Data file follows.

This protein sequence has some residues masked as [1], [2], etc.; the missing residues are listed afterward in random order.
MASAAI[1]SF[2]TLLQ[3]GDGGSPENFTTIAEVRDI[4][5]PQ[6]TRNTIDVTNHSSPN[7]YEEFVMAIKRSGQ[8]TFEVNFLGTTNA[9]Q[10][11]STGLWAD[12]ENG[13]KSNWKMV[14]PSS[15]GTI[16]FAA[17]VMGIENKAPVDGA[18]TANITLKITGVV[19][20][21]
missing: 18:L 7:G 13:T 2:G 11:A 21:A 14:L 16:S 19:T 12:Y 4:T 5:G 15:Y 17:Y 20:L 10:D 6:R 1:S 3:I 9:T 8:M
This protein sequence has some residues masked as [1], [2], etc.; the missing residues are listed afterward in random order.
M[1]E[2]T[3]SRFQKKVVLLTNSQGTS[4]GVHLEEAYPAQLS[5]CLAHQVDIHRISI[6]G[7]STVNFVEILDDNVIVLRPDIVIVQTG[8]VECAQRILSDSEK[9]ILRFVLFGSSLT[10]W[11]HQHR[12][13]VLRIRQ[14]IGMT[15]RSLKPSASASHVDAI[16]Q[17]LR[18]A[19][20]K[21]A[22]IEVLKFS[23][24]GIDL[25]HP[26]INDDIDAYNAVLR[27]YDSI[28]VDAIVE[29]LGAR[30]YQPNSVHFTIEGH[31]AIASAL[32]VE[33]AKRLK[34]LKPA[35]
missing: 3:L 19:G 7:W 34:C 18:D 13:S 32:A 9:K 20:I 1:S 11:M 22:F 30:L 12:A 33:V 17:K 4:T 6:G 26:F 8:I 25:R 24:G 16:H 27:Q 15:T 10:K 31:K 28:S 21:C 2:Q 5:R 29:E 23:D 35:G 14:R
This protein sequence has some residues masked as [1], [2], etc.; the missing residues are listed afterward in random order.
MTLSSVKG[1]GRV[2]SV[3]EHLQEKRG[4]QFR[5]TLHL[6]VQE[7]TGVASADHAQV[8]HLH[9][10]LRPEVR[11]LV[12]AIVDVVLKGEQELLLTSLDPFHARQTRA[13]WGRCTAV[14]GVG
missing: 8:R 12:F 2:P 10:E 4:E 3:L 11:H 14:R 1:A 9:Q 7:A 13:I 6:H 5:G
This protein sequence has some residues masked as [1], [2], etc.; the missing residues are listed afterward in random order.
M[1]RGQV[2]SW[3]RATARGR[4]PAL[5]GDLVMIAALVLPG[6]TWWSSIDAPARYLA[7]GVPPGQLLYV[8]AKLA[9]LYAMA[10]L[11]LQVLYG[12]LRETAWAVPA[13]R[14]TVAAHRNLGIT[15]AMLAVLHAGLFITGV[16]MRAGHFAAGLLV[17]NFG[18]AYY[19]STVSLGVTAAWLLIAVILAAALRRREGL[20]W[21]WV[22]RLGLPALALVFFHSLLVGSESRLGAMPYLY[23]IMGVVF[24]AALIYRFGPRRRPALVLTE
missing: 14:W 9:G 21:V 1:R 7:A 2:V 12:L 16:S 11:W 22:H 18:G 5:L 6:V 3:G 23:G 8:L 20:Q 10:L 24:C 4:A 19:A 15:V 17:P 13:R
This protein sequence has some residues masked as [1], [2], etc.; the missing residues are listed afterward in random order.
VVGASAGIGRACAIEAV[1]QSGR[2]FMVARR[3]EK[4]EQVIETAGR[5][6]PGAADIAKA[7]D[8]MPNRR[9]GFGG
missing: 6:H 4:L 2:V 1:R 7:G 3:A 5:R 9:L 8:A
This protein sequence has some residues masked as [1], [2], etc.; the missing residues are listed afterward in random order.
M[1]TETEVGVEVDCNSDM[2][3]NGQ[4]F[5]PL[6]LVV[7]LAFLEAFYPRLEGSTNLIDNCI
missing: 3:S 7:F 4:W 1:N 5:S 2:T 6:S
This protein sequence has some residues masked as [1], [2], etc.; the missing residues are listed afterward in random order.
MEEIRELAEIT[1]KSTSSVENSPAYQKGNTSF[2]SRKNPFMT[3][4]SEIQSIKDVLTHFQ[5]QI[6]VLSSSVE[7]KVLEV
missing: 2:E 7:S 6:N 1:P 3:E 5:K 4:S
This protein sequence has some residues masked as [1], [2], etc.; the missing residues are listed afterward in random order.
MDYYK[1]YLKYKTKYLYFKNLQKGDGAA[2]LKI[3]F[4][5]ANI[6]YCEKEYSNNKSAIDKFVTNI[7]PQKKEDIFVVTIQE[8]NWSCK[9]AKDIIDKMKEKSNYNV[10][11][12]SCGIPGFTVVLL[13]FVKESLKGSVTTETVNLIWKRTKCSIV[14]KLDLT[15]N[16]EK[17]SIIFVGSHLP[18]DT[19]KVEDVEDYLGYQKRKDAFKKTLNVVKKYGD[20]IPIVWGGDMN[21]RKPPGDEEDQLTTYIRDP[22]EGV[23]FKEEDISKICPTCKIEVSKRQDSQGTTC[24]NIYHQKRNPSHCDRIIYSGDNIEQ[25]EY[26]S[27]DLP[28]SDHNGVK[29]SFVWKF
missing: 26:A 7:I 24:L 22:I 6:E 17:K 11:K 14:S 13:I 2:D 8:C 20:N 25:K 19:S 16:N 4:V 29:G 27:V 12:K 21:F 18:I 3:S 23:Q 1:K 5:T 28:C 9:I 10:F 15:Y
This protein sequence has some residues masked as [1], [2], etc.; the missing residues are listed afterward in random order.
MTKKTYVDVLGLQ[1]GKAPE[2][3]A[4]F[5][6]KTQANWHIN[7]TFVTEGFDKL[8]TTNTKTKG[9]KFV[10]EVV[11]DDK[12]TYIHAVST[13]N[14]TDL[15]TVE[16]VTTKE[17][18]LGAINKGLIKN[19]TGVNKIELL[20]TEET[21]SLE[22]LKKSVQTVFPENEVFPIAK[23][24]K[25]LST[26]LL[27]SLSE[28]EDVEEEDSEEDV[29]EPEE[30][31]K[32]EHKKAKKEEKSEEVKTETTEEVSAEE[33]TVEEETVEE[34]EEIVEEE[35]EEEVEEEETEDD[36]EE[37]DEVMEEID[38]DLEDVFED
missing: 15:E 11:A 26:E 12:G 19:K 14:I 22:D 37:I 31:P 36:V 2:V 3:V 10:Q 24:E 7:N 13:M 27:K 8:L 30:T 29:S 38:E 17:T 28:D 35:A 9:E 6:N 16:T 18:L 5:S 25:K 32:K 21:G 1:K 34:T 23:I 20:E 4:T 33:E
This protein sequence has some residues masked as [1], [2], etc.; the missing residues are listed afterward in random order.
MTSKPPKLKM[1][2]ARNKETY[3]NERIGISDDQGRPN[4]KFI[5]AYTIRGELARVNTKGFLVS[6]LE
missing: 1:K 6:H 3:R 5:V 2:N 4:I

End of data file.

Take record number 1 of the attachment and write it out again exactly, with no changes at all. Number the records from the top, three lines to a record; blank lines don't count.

This protein sequence has some residues masked as [1], [2], etc.; the missing residues are listed afterward in random order.
MASAAI[1]SF[2]TLLQ[3]GDGGSPENFTTIAEVRDI[4][5]PQ[6]TRNTIDVTNHSSPN[7]YEEFVMAIKRSGQ[8]TFEVNFLGTTNA[9]Q[10][11]STGLWAD[12]ENG[13]KSNWKMV[14]PSS[15]GTI[16]FAA[17]VMGIENKAPVDGA[18]TANITLKITGVV[19][20][21]
missing: 18:L 7:G 13:T 2:G 11:A 21:A 14:L 16:S 19:T 12:Y 4:T 5:G 15:Y 17:Y 20:L 10:D 6:R 1:S 3:I 9:T 8:M